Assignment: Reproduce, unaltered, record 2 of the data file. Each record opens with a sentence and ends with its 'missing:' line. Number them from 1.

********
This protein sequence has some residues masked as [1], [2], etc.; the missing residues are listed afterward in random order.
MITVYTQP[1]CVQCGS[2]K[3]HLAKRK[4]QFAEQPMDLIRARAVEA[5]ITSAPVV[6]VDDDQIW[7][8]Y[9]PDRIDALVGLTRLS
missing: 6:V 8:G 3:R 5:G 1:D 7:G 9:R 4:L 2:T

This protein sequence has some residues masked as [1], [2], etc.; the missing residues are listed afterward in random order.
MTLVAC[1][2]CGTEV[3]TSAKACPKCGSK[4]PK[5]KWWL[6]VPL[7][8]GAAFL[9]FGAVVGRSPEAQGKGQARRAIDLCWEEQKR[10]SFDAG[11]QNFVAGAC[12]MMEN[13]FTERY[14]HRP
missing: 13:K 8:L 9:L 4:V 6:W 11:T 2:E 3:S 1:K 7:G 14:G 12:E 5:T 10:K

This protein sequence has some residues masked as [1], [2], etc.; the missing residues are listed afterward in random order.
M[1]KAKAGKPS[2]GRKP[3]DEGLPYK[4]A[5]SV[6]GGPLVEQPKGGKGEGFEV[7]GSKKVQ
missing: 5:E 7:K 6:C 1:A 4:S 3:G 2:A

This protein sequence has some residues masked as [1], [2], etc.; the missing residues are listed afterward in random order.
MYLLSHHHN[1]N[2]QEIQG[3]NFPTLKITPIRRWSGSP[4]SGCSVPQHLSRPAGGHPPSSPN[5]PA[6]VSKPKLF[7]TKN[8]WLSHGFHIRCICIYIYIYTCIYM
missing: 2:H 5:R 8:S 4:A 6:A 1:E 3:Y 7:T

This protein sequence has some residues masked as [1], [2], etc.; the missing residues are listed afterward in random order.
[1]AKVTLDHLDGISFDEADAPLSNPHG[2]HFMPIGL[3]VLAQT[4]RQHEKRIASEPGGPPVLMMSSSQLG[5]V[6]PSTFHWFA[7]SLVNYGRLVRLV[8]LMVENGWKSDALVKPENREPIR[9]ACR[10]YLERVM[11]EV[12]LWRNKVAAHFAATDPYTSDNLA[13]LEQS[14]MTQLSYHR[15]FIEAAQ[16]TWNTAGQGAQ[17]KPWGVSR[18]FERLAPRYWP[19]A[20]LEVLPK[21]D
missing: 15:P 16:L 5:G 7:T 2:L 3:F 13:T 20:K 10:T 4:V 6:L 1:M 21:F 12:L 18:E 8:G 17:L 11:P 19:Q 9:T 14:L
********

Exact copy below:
This protein sequence has some residues masked as [1], [2], etc.; the missing residues are listed afterward in random order.
MTLVAC[1][2]CGTEV[3]TSAKACPKCGSK[4]PK[5]KWWL[6]VPL[7][8]GAAFL[9]FGAVVGRSPEAQGKGQARRAIDLCWEEQKR[10]SFDAG[11]QNFVAGAC[12]MMEN[13]FTERY[14]HRP
missing: 13:K 8:L 9:L 4:V 6:W 11:T 2:E 3:S 1:K 7:G 14:G 12:E 5:T 10:K